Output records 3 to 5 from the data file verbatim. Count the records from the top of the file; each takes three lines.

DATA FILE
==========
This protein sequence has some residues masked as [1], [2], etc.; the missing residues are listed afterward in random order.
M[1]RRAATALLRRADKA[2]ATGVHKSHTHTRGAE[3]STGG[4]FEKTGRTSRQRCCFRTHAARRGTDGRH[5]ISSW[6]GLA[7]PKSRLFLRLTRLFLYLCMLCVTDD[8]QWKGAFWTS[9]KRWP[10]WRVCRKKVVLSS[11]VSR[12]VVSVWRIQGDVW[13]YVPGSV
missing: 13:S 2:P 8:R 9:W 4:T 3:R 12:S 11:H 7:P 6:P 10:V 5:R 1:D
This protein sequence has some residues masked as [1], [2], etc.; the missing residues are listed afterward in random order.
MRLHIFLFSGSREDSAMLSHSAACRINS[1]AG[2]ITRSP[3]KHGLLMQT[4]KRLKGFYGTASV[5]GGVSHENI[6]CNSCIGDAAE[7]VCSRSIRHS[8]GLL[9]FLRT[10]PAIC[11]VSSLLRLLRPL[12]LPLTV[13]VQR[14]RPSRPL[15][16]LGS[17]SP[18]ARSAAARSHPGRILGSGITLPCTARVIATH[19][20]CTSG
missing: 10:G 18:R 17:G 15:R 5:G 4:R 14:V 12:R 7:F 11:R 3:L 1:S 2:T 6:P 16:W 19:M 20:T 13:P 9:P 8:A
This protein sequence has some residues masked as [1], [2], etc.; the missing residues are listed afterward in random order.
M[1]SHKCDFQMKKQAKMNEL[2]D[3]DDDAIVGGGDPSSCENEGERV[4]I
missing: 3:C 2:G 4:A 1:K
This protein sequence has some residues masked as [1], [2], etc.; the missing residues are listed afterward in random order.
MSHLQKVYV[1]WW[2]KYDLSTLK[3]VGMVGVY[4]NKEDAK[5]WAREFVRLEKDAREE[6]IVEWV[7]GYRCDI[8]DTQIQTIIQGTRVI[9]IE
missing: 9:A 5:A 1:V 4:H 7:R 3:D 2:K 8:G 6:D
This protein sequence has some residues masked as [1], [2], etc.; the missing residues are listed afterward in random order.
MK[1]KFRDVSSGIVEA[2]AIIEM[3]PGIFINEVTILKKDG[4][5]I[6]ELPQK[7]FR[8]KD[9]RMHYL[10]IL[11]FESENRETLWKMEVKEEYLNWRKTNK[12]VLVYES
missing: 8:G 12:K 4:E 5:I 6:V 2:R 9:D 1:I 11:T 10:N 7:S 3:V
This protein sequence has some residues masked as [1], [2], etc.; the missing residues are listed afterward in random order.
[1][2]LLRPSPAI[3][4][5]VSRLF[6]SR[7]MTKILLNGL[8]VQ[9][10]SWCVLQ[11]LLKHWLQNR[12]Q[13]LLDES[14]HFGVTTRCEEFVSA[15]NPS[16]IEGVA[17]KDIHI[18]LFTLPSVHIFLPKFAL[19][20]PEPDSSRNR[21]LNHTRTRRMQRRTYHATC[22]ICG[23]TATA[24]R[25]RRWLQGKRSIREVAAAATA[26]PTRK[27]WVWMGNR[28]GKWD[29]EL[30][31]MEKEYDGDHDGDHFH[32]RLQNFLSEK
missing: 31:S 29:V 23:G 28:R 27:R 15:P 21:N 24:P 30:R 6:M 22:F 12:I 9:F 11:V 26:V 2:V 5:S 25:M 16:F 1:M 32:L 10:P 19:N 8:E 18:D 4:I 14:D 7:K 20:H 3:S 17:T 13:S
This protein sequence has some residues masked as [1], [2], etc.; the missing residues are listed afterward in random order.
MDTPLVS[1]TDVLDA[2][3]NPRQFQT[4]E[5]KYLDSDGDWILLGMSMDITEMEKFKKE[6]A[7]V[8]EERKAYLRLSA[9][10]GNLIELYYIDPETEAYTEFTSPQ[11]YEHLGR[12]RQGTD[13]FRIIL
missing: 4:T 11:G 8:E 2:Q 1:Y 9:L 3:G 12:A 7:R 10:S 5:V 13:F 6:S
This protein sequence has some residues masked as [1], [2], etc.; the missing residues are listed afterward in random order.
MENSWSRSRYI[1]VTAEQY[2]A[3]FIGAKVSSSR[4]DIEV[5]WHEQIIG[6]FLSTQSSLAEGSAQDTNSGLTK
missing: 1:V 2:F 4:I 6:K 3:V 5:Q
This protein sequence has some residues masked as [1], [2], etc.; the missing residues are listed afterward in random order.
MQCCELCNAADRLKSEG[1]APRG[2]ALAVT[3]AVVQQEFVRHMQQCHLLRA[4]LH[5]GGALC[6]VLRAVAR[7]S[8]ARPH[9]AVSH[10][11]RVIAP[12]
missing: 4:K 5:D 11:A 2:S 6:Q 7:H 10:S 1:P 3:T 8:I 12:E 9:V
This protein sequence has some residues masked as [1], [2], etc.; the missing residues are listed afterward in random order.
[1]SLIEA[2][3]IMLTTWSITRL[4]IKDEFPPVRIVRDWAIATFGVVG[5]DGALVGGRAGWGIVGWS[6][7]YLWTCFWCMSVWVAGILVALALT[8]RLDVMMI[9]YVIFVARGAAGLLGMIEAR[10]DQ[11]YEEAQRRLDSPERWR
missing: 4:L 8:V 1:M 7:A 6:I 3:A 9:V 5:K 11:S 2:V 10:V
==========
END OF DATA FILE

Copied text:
This protein sequence has some residues masked as [1], [2], etc.; the missing residues are listed afterward in random order.
M[1]SHKCDFQMKKQAKMNEL[2]D[3]DDDAIVGGGDPSSCENEGERV[4]I
missing: 3:C 2:G 4:A 1:K
This protein sequence has some residues masked as [1], [2], etc.; the missing residues are listed afterward in random order.
MSHLQKVYV[1]WW[2]KYDLSTLK[3]VGMVGVY[4]NKEDAK[5]WAREFVRLEKDAREE[6]IVEWV[7]GYRCDI[8]DTQIQTIIQGTRVI[9]IE
missing: 9:A 5:A 1:V 4:H 7:R 3:D 2:K 8:G 6:D
This protein sequence has some residues masked as [1], [2], etc.; the missing residues are listed afterward in random order.
MK[1]KFRDVSSGIVEA[2]AIIEM[3]PGIFINEVTILKKDG[4][5]I[6]ELPQK[7]FR[8]KD[9]RMHYL[10]IL[11]FESENRETLWKMEVKEEYLNWRKTNK[12]VLVYES
missing: 8:G 12:K 4:E 5:I 6:V 2:R 9:D 1:I 11:T 10:N 7:S 3:V